W3C home > Mailing lists > Public > public-lod@w3.org > October 2011

Re: Address Bar URI

From: Dave Reynolds <dave.e.reynolds@gmail.com>
Date: Tue, 18 Oct 2011 15:56:59 +0100
To: Michael Smethurst <michael.smethurst@bbc.co.uk>
Cc: Linking Open Data <public-lod@w3.org>
Message-ID: <1318949819.2359.74.camel@Obsidian3>
On Tue, 2011-10-18 at 15:16 +0100, Michael Smethurst wrote: 
> 
> 
> On 18/10/2011 12:26, "Dave Reynolds" <dave.e.reynolds@gmail.com> wrote:
> 
> > Hi Michael,
> > 
> > On Tue, 2011-10-18 at 10:57 +0100, Michael Smethurst wrote:
> > 
> >> All of the problems mentioned in this thread could be solved with the
> >> addition of a *generic* information resource URI that does the conneg
> >> separately from the 303. Target the *generic* information resource in
> >> your links and expose that in the address bar, keep the details of the
> >> specific representation URL tucked away in content location headers
> >> and just use the non-information resource as something to talk about.
> >> So you don't split the URIs you expose to the web and don't bounce
> >> every request through a 303 and don't need to use replaceState to
> >> replace the representation URL with something more sharable
> >> 
> >> In the absence of a generic information resource URI you've only got
> >> two choices about what ends up in the address bar: the NIR URI or the
> >> specific representation URL. IMO it should be none of the above. The
> >> latter breaks sharing and the former doesn┬╣t make sense
> > 
> > I agree with all you say about the separation of concerns between IR/NIR
> > and representation choice, that you should not confuse redirection (for
> > the former) and conneg (for the latter) and that you should have a
> > generic IR URI.
> > 
> > However, that does not solve all the presenting user problems.

[snip]

> > This is especially painful for this sort of abstract data where the IR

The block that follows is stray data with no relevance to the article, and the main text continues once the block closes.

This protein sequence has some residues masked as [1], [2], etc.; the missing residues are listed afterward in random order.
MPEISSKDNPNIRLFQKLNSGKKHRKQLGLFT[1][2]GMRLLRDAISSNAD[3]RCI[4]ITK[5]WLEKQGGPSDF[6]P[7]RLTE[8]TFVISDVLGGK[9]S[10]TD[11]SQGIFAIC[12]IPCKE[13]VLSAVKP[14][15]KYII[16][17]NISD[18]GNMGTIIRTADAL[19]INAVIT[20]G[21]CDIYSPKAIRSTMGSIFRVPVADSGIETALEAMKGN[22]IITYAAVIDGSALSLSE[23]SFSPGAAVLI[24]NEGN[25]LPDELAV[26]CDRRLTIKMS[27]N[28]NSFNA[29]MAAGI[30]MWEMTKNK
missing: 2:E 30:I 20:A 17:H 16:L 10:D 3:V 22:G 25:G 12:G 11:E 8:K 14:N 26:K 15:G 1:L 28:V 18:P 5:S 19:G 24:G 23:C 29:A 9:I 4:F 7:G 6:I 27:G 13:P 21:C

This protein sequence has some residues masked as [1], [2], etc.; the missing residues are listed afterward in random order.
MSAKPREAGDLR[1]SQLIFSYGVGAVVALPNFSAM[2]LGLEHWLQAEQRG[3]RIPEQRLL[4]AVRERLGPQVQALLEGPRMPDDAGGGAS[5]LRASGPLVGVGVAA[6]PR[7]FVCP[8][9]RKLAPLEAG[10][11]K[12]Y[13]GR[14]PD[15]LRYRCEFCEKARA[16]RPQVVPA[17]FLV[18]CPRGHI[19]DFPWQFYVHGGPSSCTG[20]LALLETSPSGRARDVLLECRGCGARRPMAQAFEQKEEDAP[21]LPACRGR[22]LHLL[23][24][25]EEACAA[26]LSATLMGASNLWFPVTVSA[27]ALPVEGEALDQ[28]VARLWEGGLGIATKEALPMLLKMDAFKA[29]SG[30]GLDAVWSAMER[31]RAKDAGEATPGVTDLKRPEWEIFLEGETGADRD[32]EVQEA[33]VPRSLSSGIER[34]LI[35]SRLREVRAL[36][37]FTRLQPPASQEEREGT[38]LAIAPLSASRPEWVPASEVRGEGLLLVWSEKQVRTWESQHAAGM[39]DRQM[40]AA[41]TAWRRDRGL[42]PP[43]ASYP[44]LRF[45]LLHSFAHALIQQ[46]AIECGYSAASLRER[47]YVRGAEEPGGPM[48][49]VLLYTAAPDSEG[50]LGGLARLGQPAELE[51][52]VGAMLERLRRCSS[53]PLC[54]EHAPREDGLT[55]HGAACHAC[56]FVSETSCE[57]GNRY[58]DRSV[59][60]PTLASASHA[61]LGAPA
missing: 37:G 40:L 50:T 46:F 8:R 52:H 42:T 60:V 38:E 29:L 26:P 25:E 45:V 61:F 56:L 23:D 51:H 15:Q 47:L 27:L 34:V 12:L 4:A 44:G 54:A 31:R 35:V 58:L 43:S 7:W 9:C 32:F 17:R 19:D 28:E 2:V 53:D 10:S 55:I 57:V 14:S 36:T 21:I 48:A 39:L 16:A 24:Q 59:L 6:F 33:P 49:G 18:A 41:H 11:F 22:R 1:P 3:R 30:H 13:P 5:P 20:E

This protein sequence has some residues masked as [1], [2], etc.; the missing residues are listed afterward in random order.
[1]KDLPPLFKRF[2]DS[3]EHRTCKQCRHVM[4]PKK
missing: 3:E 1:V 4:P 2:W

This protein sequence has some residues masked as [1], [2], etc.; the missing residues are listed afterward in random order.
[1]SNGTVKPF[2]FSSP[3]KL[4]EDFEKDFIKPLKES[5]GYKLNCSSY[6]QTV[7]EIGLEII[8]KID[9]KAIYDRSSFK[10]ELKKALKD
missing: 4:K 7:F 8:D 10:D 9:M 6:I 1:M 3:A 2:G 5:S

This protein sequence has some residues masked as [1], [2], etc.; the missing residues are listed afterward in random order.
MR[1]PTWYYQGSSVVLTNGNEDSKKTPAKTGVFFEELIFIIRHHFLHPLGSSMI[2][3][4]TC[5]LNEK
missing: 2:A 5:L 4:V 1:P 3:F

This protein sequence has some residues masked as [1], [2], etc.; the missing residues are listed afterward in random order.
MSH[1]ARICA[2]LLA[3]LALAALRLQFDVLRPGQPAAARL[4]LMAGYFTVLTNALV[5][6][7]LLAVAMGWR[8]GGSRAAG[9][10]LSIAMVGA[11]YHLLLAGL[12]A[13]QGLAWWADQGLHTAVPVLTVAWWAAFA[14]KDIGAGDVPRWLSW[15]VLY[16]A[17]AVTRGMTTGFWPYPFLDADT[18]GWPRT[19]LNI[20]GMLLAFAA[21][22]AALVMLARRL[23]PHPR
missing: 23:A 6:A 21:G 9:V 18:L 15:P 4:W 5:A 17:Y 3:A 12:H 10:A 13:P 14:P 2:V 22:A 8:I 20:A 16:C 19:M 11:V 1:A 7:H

> > URI isn't really of much use to anyone. It can't see many people writing
> > web pages linking to the IR. For them the html pages are just a more
> > readable rendering of the underlying data to help them understand what's
> > in there. So Hugh's suggestion would actually work quite nicely in such
> > cases, while being rather inappropriate for the BBC case.
> 
> Yes, I can see the problem. Some data sets are primarily aimed at the
> research community and some of those researchers are going to be primarily
> interested in NIRs

[I think we agree but I couldn't let that phrasing pass unchecked...]

You don't have to be a researcher to be interested in data :)

The developers using the bathing water data are doing things like
building consumer apps to enable people check water quality at beaches
they are near. Not academic research.

There may be a distinction between data sets that are generally
consumed as "pure" data and data sets which mostly augment "normal" web
pages. But I don't think that's necessarily a research/real-world
distinction. 

> Not sure how you solve that except specifying up front the geek quotient
> level of the intended user community and publishing different ways for
> different folks

:)

> But if we do want linked data to be adopted more generally and not confined
> to the lab then we do need publishing guidelines that work for <normal>
> sites and <normal> users. I think that means following the patterns of
> data.gov.uk and the rest is developer education?!?

Probably.

[Personally I think we'd be better off without the IR/NIR distinction,
failing that stick to fragids for NIRs. But I see no value in going
round the block on those arguments yet again!]

Dave
Received on Tuesday, 18 October 2011 14:57:39 UTC

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